Other residents, including Queensridge homeowners’ association board member Elaine Wenger-Roesener, urged the council the adopt the moratorium, saying that the proposed requirements would ensure that developers respect the community’s input when redeveloping golf courses or other open spaces. Gaming attorney Frank Schreck, another Queensridge homeowner, said that the new process could eliminate the “torture, stress, cost and expense” the community has experienced with Badlands.

“We’re not against development, just the process we’ve been using,” Schreck said.

Even though the moratorium was ultimately rejected by the council, the developer and an attorney representing him still expressed concern at the end of the meeting that the City Council would use its authority to delay any future votes on the Badlands development until the city staff completes its study in six months. The developer recently filed a pre-submittal application to continue to move the development process forward.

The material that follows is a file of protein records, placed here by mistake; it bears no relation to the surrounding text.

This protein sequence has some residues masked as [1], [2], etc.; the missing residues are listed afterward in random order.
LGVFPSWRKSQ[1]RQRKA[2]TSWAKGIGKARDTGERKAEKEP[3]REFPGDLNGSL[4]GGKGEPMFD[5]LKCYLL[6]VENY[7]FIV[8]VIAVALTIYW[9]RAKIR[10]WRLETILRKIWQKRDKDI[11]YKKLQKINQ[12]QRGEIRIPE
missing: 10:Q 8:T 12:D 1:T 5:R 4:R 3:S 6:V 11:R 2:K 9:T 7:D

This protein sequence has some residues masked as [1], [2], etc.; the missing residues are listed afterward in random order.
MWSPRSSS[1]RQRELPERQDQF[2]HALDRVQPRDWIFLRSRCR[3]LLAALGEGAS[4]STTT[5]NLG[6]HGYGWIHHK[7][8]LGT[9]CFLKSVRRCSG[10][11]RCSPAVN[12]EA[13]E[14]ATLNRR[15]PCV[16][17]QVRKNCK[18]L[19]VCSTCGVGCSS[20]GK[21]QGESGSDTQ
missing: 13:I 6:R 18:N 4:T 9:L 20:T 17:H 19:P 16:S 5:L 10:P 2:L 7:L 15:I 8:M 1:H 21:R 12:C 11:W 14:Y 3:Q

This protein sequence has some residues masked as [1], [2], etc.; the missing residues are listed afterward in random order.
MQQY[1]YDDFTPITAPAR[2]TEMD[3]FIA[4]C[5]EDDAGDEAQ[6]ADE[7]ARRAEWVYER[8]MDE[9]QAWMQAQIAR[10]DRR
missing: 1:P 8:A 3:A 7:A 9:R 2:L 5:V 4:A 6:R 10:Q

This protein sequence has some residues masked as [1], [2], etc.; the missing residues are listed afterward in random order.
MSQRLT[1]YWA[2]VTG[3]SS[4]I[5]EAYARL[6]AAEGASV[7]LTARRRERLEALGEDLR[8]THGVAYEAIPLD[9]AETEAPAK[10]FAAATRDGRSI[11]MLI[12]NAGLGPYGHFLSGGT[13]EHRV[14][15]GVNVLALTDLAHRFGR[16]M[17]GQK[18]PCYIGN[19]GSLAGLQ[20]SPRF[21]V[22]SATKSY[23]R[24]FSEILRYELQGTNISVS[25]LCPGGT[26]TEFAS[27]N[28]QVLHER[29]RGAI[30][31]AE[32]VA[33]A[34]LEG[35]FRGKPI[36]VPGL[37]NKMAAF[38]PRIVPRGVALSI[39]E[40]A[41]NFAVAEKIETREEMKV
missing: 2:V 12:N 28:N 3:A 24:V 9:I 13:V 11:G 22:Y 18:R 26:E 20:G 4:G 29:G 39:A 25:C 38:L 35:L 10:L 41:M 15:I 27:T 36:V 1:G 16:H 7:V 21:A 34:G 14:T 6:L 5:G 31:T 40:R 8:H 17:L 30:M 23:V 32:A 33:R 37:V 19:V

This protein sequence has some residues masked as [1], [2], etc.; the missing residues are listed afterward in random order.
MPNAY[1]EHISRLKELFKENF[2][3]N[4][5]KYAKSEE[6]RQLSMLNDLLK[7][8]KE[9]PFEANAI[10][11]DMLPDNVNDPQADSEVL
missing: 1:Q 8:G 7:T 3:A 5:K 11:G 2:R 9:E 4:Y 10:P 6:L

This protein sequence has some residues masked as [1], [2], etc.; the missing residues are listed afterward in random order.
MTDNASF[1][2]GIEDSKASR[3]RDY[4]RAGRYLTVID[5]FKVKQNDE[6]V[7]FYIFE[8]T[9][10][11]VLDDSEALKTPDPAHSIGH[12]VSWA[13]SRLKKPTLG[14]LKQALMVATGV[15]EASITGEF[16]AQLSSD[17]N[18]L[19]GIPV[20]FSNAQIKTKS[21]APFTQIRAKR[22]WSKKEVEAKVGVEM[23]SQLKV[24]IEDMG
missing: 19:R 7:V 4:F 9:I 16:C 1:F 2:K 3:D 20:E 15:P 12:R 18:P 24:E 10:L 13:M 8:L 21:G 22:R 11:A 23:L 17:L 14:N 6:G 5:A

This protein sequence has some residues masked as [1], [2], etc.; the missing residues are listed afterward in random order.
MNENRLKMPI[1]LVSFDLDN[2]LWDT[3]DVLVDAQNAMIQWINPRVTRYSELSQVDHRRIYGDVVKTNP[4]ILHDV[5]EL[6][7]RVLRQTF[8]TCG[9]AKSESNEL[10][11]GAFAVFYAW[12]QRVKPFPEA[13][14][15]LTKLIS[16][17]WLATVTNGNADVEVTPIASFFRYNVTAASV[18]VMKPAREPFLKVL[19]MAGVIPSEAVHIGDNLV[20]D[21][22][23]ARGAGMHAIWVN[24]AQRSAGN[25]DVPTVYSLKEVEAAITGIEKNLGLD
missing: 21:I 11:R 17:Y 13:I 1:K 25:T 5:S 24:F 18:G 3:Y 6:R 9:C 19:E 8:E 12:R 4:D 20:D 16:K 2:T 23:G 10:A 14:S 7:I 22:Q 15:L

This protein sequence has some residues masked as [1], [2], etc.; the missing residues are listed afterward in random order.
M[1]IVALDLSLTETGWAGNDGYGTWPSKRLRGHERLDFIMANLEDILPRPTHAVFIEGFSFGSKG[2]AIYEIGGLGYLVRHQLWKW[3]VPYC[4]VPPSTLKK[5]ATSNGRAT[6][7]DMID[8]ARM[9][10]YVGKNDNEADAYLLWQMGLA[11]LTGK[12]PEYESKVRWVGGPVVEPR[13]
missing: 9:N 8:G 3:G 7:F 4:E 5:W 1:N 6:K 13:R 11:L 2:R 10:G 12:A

City attorney Brad Jerbic acknowledged that the council has the authority to decide to apply whatever policies they ultimately approve retroactively to the Badlands application.

“That’s exactly what we’re worried about and we think is a violation of our land rights and a circumvention of the motion that was on the table here,” Lowie said. “This is a moratorium in disguise.”